Mexican President Enrique Peña Nieto has established a new marine biosphere reserve covering a broad area that includes the Coronado Islands near the U.S. border and Todos Santos Island, site of a famed surfing spot off the coast of Ensenada.
The Pacific Islands Biosphere Reserve, formally established last week and located along the Baja California peninsula, is one of three new marine biosphere reserves decreed as Mexico hosted the United Nations Biodiversity Conference in Cancun.
The area provides critical habitat for many species of marine birds, said Alfonso Aguirre Muñoz, director of the Ensenada-based Islands Conservation and Ecology Group, which has worked with local fishing communities to promote the designation.
“The decree now legitimizes the hard work done by civil society during so many years, with already tangible and relevant results,” Aguirre said. He was honored this month with the Midori Prize for Biodiversity for his work in protecting the islands.
The reserve, operating under Mexico’s National Commission of Natural Protected Areas, “is a protected area that is already operating, the [opposite] of a paper park,” Aguirre said. The effort to restore the area’s marine bird habitat has involved private organizations and government agencies in the United States and Mexico, he said, including the U.S. Fish and Wildlife Service, the Cornell Lab of Ornithology, and the Audubon Society.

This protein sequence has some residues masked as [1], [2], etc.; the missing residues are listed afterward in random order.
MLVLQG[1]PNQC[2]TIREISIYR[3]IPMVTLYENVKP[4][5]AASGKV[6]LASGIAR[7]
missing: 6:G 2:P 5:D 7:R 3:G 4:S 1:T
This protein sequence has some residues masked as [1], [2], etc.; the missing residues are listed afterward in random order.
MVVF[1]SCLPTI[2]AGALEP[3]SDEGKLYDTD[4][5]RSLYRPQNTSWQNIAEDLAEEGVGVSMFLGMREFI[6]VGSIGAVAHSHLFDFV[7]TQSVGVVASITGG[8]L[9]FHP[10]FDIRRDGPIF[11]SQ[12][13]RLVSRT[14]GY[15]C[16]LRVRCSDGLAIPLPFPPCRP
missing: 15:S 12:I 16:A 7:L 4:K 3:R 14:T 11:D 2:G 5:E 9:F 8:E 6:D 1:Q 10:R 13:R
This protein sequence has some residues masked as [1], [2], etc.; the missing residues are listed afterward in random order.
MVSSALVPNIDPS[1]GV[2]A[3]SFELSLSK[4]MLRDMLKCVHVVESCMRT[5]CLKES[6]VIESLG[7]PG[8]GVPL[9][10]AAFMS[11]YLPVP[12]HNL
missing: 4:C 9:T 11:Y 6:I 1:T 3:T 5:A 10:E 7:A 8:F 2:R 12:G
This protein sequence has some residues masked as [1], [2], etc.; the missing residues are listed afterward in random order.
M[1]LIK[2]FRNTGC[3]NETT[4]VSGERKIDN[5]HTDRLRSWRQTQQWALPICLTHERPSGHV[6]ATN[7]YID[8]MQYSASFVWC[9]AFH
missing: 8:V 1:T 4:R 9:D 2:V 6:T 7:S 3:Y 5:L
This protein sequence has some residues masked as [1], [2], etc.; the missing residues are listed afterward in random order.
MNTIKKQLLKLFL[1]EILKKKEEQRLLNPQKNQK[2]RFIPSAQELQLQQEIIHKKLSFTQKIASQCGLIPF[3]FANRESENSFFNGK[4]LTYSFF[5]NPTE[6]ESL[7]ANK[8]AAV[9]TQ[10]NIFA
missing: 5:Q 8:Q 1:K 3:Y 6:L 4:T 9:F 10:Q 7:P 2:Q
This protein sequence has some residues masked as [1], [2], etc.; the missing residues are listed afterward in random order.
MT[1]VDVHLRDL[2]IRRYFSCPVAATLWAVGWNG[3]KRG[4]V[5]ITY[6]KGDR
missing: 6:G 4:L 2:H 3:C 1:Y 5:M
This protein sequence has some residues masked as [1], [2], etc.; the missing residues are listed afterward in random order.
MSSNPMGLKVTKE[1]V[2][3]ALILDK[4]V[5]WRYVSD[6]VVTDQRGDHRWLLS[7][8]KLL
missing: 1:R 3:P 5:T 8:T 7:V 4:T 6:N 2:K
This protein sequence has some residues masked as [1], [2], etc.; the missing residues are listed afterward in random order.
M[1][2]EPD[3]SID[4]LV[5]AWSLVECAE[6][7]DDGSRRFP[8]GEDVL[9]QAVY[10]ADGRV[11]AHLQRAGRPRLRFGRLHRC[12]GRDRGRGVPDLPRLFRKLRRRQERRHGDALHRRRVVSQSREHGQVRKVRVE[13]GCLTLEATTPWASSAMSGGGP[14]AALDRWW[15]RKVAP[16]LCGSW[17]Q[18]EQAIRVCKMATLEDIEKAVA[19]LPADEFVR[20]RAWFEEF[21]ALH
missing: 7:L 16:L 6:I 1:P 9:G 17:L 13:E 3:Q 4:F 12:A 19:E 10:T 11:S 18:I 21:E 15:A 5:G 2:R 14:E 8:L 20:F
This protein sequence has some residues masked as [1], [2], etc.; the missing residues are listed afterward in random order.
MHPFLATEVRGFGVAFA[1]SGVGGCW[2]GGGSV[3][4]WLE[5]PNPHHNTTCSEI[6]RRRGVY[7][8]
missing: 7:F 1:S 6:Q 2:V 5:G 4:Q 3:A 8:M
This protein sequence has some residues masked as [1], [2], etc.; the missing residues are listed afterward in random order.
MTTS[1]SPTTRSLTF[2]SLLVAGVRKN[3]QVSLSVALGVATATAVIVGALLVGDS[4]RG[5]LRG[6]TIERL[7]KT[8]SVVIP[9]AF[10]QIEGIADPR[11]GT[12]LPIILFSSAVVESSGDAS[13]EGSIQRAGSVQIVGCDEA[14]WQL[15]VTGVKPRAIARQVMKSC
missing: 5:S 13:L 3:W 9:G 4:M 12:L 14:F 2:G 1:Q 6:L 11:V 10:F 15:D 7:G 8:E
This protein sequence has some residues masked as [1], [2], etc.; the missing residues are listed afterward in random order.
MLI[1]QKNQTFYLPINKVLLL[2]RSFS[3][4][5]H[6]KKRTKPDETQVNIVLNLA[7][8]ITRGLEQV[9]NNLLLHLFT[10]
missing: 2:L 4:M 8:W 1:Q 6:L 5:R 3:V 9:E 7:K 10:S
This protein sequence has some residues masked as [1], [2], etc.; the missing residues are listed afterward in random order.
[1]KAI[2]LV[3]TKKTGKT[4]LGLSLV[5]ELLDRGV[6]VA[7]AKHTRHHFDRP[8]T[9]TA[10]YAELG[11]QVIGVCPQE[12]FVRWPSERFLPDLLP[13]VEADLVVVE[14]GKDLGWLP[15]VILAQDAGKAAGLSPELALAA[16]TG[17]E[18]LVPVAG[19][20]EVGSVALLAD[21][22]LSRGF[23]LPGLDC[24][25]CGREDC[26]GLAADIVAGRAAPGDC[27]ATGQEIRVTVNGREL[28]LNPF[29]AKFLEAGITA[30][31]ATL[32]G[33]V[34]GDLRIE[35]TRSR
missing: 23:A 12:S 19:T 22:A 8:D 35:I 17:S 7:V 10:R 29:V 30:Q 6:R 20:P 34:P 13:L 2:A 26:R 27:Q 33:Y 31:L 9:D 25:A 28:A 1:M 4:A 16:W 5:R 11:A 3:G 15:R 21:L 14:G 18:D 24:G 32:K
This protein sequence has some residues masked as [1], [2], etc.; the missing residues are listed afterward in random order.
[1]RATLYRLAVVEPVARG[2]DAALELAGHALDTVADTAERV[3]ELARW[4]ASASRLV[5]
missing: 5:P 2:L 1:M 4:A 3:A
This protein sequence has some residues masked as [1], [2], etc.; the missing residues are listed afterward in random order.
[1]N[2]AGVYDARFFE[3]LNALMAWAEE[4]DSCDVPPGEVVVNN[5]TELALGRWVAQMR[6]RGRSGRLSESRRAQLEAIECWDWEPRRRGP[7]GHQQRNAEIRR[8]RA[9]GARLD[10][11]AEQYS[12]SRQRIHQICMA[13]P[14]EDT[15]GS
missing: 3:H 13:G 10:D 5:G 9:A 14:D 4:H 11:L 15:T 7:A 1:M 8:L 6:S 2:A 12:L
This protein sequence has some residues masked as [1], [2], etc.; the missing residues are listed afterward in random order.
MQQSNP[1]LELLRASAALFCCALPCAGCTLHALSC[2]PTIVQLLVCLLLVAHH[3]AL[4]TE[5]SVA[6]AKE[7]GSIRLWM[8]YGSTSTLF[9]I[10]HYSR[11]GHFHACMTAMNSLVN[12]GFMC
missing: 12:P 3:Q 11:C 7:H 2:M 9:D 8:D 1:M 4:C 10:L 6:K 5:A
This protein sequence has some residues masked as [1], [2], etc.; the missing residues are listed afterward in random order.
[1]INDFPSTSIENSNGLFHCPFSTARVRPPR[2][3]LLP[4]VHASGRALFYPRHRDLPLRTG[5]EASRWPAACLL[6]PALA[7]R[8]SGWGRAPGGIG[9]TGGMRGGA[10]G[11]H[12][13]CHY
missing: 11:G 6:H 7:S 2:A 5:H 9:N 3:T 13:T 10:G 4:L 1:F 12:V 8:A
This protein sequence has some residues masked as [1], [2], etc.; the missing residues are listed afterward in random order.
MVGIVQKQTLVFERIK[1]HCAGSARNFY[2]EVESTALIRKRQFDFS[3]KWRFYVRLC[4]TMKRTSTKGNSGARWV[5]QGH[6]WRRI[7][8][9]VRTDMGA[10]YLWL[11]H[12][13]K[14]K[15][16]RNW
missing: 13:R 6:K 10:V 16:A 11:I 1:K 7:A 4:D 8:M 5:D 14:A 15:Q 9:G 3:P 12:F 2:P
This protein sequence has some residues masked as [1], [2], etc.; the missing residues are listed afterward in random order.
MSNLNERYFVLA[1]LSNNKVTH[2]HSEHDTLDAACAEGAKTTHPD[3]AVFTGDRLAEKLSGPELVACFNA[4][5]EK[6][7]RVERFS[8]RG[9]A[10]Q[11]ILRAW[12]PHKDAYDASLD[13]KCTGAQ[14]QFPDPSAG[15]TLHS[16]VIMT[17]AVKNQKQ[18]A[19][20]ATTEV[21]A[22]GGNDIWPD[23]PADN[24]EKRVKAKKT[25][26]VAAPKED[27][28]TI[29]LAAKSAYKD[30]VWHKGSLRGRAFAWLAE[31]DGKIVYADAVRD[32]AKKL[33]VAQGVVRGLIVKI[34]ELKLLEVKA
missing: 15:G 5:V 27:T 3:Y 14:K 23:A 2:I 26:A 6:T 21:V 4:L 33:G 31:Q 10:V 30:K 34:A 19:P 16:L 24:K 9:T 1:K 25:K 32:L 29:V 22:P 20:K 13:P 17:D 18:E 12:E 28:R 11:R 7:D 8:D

“Conservationists around the world are very happy,” said Serge Dedina, mayor of the San Diego County border city of Imperial Beach and executive director of the environmental group Wildcoast. “Traditionally, conservationists have focused on the Gulf of California, but what we’re learning is that the Pacific is equally important.”
The Pacific Islands Biosphere Reserve covers more than 2.7 million acres, an area that comprises 21 islands and 97 islets and the surrounding marine areas that serve as a habitat for marine mammals and seabirds, as well as commercially important fish and shellfish.
Biosphere reserves promote sustainable growth and protect ecosystems through the establishment of strongly protected core zones, together with as buffer zones and transition zones.
The Pacific Islands Biosphere Reserve complements protections already in place off the California coast. “Now we have a chain of island conservation that extends from the U.S. all the way to Mexico,” Dedina said.
A separate designation was made for the Pacific Biosphere Reserve, a 143-million-acre area that includes the Revillagigedo Archipelago off the tip of Baja California Sur.
Dibble writes for the San Diego Union-Tribune.